Here we are in 2013 and again dealing with a portion of SOPA, this time the streaming of copywritten[sic] works is at the forefront of this particular law to be. If a particular stream contains any copywritten[sic] material of any sort the uploader and creator of said content can be found guilty and automatically placed in prison for years on felony charges.
This petition’s author is obviously confused about a number of things, from the basic mechanics of our legislative and judicial systems (e.g. you can’t repeal a bill that hasn’t been passed; SOPA never even got as far as a floor vote) to the mechanics of copyright (under US law, nearly every original creative work make is copyrighted automatically, so most anything that can be streamed is someone’s copyrighted work.) Beyond that, it appears that they’ve fallen for a wildly inaccurate meme that was spread around last year in response to a USPTO Green paper’s suggestion that the law could treat infringing streaming the same as a download. We debunked this last year: there’s no reason to believe that harmonization of streaming and download infringement penalties would make felons out of YouTube uploaders. In any case, there isn’t actually any bill under consideration, and there hasn’t been since 2011.
Meanwhile, the “Stop SOPA 2014” petition seems even further detached from reality, and we can’t figure out if it’s the result of genuine confusion or just someone’s weird idea of a joke:
“Stop SOPA. SOPA stands for Stop Online Piracy Acts[sic]. In this case, all fanart will be deleted, all fan-pages, fanfics, fan made videos, etc. Please help stop SOPA.”
Yeesh. While it’s good to be vigilant about freedom of expression and fair use, it’s also important to be accurate. A climate of misinformation and cynicism makes it harder for policymakers to make actually helpful reforms that help creators while protecting free speech and creative expression.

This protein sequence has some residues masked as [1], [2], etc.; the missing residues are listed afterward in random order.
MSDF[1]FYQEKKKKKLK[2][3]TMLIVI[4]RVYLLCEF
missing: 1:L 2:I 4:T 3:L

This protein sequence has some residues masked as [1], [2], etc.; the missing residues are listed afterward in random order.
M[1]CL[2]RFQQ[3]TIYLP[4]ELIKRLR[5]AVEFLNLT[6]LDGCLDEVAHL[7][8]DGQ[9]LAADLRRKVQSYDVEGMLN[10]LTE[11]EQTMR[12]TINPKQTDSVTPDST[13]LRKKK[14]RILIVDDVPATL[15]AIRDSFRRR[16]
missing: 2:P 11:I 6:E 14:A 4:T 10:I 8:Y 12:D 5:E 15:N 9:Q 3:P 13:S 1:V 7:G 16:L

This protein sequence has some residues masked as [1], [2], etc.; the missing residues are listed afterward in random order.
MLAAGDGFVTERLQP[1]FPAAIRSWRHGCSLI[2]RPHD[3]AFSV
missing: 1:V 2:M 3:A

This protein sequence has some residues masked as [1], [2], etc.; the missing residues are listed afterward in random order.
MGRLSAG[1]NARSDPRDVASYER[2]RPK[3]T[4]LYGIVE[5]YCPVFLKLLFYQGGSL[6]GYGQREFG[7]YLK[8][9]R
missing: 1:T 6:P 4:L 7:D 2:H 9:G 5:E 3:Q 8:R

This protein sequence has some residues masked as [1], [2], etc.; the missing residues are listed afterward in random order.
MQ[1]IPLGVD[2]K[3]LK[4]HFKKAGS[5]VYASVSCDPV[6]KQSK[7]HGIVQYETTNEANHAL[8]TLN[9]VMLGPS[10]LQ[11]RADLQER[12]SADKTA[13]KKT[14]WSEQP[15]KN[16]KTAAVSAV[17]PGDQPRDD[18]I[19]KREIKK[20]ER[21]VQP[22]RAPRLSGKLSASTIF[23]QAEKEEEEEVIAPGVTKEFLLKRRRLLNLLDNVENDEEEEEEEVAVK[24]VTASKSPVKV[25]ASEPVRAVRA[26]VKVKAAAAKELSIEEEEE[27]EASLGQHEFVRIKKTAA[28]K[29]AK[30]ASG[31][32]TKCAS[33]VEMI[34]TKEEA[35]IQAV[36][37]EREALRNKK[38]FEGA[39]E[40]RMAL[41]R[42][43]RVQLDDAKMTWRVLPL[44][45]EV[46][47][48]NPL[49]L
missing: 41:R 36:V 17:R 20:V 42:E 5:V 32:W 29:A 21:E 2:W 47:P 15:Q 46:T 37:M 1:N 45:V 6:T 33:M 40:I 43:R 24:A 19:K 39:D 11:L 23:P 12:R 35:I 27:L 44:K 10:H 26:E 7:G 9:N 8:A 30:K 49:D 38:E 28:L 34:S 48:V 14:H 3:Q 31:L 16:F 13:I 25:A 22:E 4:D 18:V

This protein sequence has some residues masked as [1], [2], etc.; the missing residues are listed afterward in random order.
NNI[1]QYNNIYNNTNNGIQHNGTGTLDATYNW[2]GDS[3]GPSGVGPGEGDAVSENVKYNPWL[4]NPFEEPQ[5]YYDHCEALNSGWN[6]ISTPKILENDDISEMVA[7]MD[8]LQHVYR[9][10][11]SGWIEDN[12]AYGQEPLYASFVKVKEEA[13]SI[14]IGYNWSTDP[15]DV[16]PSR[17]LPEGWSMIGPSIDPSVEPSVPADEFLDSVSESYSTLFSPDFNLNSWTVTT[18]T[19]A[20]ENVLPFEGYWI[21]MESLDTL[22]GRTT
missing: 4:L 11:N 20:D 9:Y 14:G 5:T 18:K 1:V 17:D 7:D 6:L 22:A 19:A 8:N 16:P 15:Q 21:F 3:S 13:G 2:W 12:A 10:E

Even worse, the constant ringing of false alarms might eventually make it harder to stop any future actually existing problematic legislation, because after awhile, the story becomes “The Boy who cried SOPA.” In the long run, that could seriously threaten internet activists’ ability to be taken seriously.
In the coming days, we’ll be launching a legislative tracker page on our site, so you can keep tabs on any and all current music-related legislation in one place, and understand what each bill does and does not do. For now, when you see online chatter about the “Return of SOPA” online that doesn’t actually refer to any concrete legislation, you might do well to consider it a red flag that your source may not have really done their research, or may not be telling you the full story.
And next year, when you see someone sharing a “Stop SOPA 2015” petition on Facebook claiming that the government wants to delete all the curse words from your MP3s, send you to prison for singing “Happy Birthday” to your grandma over Skype, and give the MPAA control of your Instagram account, well…maybe check with us before signing it.
Foil hat image via Shutterstock.